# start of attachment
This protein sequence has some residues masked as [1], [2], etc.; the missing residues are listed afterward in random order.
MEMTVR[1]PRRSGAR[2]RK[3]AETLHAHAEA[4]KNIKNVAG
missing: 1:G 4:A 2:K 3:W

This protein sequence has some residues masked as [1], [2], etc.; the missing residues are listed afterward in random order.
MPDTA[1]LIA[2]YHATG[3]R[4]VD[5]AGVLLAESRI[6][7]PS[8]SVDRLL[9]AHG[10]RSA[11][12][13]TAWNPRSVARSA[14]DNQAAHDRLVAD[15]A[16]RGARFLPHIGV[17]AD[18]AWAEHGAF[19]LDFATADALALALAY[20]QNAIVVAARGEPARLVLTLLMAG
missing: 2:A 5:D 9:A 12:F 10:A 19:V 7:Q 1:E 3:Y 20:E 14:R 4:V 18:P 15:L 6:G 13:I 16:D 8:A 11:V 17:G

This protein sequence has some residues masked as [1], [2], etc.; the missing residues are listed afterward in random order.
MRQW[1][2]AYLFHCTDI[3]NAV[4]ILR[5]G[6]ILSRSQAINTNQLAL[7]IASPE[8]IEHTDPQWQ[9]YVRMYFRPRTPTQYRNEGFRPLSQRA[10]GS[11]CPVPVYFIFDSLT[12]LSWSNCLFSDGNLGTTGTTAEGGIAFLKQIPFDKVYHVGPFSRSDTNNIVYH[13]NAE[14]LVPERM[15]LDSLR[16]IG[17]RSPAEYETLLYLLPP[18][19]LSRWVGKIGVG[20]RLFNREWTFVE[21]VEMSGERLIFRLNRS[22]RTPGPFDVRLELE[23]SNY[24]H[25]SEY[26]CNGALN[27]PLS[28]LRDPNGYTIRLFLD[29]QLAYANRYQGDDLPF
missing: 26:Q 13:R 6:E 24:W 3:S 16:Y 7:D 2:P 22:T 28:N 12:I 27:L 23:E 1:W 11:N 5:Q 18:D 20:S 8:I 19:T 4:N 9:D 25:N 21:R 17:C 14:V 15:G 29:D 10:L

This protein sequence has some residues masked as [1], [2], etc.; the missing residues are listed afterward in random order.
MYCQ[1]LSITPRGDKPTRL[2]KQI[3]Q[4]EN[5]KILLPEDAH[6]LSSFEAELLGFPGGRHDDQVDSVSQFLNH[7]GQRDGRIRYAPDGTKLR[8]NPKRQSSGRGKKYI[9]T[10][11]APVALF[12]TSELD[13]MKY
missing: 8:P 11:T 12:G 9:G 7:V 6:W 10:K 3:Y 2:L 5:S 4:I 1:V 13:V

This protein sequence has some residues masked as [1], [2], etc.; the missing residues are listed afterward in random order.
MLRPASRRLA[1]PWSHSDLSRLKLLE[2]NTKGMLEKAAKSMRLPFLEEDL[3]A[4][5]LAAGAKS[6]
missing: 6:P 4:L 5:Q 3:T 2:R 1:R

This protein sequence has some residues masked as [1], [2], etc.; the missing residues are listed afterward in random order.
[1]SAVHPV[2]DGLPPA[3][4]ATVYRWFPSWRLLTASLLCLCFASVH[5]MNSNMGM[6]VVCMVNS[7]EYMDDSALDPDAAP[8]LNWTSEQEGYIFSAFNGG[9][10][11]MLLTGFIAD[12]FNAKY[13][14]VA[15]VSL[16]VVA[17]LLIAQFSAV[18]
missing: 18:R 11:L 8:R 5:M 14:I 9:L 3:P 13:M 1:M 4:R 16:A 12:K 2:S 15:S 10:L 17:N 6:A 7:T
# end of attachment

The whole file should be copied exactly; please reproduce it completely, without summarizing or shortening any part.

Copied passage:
This protein sequence has some residues masked as [1], [2], etc.; the missing residues are listed afterward in random order.
MEMTVR[1]PRRSGAR[2]RK[3]AETLHAHAEA[4]KNIKNVAG
missing: 1:G 4:A 2:K 3:W

This protein sequence has some residues masked as [1], [2], etc.; the missing residues are listed afterward in random order.
MPDTA[1]LIA[2]YHATG[3]R[4]VD[5]AGVLLAESRI[6][7]PS[8]SVDRLL[9]AHG[10]RSA[11][12][13]TAWNPRSVARSA[14]DNQAAHDRLVAD[15]A[16]RGARFLPHIGV[17]AD[18]AWAEHGAF[19]LDFATADALALALAY[20]QNAIVVAARGEPARLVLTLLMAG
missing: 2:A 5:D 9:A 12:F 10:A 19:V 7:Q 1:E 3:Y 20:E 14:R 4:V 18:P 15:L 6:G 13:I 16:D 8:A 11:V 17:G

This protein sequence has some residues masked as [1], [2], etc.; the missing residues are listed afterward in random order.
MRQW[1][2]AYLFHCTDI[3]NAV[4]ILR[5]G[6]ILSRSQAINTNQLAL[7]IASPE[8]IEHTDPQWQ[9]YVRMYFRPRTPTQYRNEGFRPLSQRA[10]GS[11]CPVPVYFIFDSLT[12]LSWSNCLFSDGNLGTTGTTAEGGIAFLKQIPFDKVYHVGPFSRSDTNNIVYH[13]NAE[14]LVPERM[15]LDSLR[16]IG[17]RSPAEYETLLYLLPP[18][19]LSRWVGKIGVG[20]RLFNREWTFVE[21]VEMSGERLIFRLNRS[22]RTPGPFDVRLELE[23]SNY[24]H[25]SEY[26]CNGALN[27]PLS[28]LRDPNGYTIRLFLD[29]QLAYANRYQGDDLPF
missing: 26:Q 13:R 6:E 24:W 3:S 16:Y 7:D 2:P 22:T 28:N 12:I 27:L 23:E 1:W 11:N 5:Q 18:D 20:S 8:I 19:T 4:N 9:D 25:N 21:R 17:C 14:V 15:G 29:D 10:L

This protein sequence has some residues masked as [1], [2], etc.; the missing residues are listed afterward in random order.
MYCQ[1]LSITPRGDKPTRL[2]KQI[3]Q[4]EN[5]KILLPEDAH[6]LSSFEAELLGFPGGRHDDQVDSVSQFLNH[7]GQRDGRIRYAPDGTKLR[8]NPKRQSSGRGKKYI[9]T[10][11]APVALF[12]TSELD[13]MKY
missing: 8:P 11:T 12:G 9:G 7:V 6:W 10:K 3:Y 2:L 5:S 4:I 1:V 13:V

This protein sequence has some residues masked as [1], [2], etc.; the missing residues are listed afterward in random order.
MLRPASRRLA[1]PWSHSDLSRLKLLE[2]NTKGMLEKAAKSMRLPFLEEDL[3]A[4][5]LAAGAKS[6]
missing: 6:P 4:L 5:Q 3:T 2:R 1:R

This protein sequence has some residues masked as [1], [2], etc.; the missing residues are listed afterward in random order.
[1]SAVHPV[2]DGLPPA[3][4]ATVYRWFPSWRLLTASLLCLCFASVH[5]MNSNMGM[6]VVCMVNS[7]EYMDDSALDPDAAP[8]LNWTSEQEGYIFSAFNGG[9][10][11]MLLTGFIAD[12]FNAKY[13][14]VA[15]VSL[16]VVA[17]LLIAQFSAV[18]
missing: 18:R 11:L 8:R 5:M 14:I 9:L 3:P 13:M 1:M 4:R 16:A 12:K 2:S 15:S 10:L 17:N 6:A 7:T